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School of Law
1045 W. Maple St.
Robert A. Leflar Law Center
Waterman Hall
University of Arkansas
Fayetteville, AR 72701

Phone: (479) 575-5601

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Students with Disabilities

§ 6-301. Determination of Disabilities.

For purposes of ascertaining whether a student is eligible for accommodations, either in the manner that courses are conducted or scheduled or in the examination of competency in such classes, the determination of whether a student has a disability within the meaning of the Americans with Disabilities Act, 42 U.S.C. §§ 12101-12213 and Section 504 of the 91Rehabilitation Act, 29 U.S.C. § 794(a), shall be made by the University’s Center for Educational Access (CEA).

February 18, 2005

Amended September 13, 2012

§ 6-302. Coordinator for Students with Disabilities.

The Dean will select an appropriately qualified Coordinator for Students with Disabilities. Such Coordinator will work with the CEA to develop and implement procedures to assure appropriate accommodations recommendations for law students with disabilities, with the understanding that decisions about recommended accommodations shall be determined by the Coordinator, working in conjunction with the CEA.

February 18, 2005

Amended September 13, 2012

§ 6-303. Essential Academic and Professional Skills.

These policies concerning students with disabilities are specifically required to be interpreted and applied consistently with the standards included in Part 7 of Chapter 3 of these policies.

March 3, 2006

§ 6-304. Dissemination of Policies.

The Dean’s office shall take steps to see that information concerning the Law School’s policies and procedures for students with disabilities be (a) included in Law School publications, including its web-site; (b) provided to students following their admission to Law School; and (c) included by faculty in their syllabi as appropriate. The Dean’s office shall also take steps to assist faculty, students, and staff in following ADA guidelines when scheduling law school events.

February 18, 2005

§ 6-305. Accommodations Concerning Examination Format.

The practice of law requires that lawyers know and apply various analytic skills and substantive knowledge in providing counsel and representation to clients. Law school professors evaluate their students learning and application of these skills by use of examinations that include multiple choice, essay, short answer, performance, and other problem-solving methods. The choice of examination format is made individually by each professor according to their learning goals and expectations for each course taught. The School of Law will not interfere with a professor’s expertise in determining the method by which a professor evaluates his or her students by requiring a professor to provide an individual accommodation for a student.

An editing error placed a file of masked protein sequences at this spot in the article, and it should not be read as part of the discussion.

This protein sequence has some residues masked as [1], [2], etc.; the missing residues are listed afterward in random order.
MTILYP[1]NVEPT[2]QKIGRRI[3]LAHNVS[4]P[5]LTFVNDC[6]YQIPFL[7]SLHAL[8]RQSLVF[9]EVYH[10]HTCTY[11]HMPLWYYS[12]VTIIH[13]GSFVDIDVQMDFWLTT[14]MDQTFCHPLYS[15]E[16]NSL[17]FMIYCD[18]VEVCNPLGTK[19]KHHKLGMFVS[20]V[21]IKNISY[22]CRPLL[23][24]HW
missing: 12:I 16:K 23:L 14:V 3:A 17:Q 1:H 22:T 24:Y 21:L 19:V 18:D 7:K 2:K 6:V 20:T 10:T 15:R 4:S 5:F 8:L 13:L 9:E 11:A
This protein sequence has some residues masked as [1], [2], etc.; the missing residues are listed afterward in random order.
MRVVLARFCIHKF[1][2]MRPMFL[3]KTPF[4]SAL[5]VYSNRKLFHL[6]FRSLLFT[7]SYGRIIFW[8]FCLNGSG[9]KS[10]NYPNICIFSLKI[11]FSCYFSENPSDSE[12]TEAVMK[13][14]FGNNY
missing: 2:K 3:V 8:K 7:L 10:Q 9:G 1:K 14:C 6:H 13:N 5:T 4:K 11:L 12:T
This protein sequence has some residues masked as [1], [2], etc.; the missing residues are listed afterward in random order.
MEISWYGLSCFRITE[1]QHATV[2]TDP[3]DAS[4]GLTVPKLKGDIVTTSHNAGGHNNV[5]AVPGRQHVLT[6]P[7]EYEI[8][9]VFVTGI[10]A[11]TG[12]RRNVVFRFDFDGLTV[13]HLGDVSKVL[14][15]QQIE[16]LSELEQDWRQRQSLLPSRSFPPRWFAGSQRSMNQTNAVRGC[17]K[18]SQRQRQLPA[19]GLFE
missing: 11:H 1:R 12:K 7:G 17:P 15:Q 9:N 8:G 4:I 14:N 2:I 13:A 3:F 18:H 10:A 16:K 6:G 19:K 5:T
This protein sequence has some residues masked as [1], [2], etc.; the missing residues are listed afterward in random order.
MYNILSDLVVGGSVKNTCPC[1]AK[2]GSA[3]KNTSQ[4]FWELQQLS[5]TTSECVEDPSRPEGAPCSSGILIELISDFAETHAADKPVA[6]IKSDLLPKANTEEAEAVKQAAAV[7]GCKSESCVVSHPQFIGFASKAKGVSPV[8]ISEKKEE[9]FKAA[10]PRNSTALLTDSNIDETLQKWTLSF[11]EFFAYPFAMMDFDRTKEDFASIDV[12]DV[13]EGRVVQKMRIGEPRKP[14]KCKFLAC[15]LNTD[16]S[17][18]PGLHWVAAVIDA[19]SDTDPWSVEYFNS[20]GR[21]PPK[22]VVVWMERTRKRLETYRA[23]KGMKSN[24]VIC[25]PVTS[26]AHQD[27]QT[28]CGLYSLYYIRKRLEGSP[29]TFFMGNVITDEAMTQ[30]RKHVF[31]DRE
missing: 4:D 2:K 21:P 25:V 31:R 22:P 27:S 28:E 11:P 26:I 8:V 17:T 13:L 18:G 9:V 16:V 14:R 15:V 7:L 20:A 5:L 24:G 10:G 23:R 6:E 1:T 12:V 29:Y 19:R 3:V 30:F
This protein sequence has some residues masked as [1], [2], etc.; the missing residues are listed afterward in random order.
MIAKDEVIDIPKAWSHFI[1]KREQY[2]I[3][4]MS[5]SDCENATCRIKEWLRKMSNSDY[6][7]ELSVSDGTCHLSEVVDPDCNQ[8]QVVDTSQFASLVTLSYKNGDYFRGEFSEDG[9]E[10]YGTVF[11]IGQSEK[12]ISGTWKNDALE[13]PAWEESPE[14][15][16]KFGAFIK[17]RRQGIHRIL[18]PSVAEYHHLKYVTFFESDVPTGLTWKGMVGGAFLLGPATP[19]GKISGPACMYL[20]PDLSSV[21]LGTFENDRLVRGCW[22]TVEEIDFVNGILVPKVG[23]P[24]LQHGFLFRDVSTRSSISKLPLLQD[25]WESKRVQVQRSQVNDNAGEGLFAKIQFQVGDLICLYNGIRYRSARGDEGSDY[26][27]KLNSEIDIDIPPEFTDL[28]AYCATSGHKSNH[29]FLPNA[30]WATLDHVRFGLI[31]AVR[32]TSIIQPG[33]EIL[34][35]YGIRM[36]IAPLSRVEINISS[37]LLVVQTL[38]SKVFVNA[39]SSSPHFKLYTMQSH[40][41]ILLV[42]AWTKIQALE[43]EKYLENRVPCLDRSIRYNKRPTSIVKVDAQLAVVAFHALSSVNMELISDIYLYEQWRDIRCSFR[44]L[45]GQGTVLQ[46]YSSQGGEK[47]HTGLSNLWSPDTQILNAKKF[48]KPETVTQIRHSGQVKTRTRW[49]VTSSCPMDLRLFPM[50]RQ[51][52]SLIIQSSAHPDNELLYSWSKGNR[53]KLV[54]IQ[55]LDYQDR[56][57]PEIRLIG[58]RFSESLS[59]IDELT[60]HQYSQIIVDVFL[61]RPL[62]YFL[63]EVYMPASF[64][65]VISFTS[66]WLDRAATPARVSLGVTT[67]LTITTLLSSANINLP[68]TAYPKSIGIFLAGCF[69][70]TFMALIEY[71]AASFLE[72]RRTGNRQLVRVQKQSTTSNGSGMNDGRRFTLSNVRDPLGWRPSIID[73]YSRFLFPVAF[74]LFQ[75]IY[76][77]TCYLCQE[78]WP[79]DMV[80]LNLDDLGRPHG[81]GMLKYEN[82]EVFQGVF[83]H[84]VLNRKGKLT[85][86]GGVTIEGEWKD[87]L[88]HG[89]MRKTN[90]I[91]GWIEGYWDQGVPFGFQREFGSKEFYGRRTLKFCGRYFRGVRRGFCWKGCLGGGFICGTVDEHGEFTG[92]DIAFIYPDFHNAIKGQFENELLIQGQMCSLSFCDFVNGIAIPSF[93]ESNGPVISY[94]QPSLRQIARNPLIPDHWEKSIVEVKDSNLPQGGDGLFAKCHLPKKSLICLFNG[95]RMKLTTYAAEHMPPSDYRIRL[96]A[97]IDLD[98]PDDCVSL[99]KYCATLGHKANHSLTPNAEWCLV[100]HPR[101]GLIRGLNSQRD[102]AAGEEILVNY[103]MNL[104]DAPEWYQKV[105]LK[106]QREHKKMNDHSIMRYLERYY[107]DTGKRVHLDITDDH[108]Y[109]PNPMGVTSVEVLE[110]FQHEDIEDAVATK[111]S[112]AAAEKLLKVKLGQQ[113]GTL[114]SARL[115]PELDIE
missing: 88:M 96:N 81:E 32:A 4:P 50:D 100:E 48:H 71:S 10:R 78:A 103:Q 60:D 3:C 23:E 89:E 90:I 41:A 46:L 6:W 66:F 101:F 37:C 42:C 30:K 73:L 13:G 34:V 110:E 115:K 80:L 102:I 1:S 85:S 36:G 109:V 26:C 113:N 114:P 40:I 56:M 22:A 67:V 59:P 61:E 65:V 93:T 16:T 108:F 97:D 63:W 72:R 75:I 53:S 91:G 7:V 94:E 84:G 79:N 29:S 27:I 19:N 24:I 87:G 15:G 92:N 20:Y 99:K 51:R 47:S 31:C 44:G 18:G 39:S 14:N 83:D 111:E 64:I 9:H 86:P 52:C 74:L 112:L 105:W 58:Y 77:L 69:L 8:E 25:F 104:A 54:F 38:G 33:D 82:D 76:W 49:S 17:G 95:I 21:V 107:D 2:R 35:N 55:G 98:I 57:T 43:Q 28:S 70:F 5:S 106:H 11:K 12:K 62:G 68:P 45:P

However, nothing prevents a professor from modifying the format of his or her examination for an entire class, as long as the modified format fulfills his or her evaluation goals in a particular course. That decision is left to the good judgment of the faculty member based on his or her educational goals for the specific course.

November 16, 2007

Part 7, of Chapter 3, which is referenced in Section in Section 6-303, provides:

To achieve the required professional competencies while a law student, students must be able either with or without accommodations to satisfactorily:

  1. Access, comprehend, and use legal educational and research materials, including legal information presented aurally
  2. Attend classes regularly and promptly
  3. Meet curricular and specific course requirements including the ability to comprehend and retain information presented in assigned materials, class presentations and discussions, and to participate in examinations and other evaluative processes
  4. Learn, retain and apply the law, rules, processes, values and responsibilities of the legal profession, and the professional skills generally regarded as necessary to effective and responsible participation in the legal profession
  5. Effectively manage time, including assigning appropriate priorities to tasks and commitments and completing work on time
  6. Work effectively both independently and with others
  7. Identify, logically analyze and independently research legal issues
  8. Identify, obtain and use relevant factual information
  9. Develop and assess alternative solutions to legal problems
  10. Develop coherent legal arguments in support of a particular position and effectively communicate them in oral and written presentations, and participate in civil discourse of disputed issues
  11. Develop intellectual, work, and personal habits consistent with the ethical obligations of the legal profession
  12. Recognize, respect, and adhere to standards of appropriate professional and personal conduct in their actions as a law student, law clerk, or student attorney

March 3, 2006

You can get more information from the University of Arkansas Center for Educational Access.

School of Law

1045 W. Maple St.
Robert A. Leflar Law Center
Waterman Hall
University of Arkansas
Fayetteville, AR 72701

Phone: (479) 575-5601

Law School Directory

University of Arkansas School of Law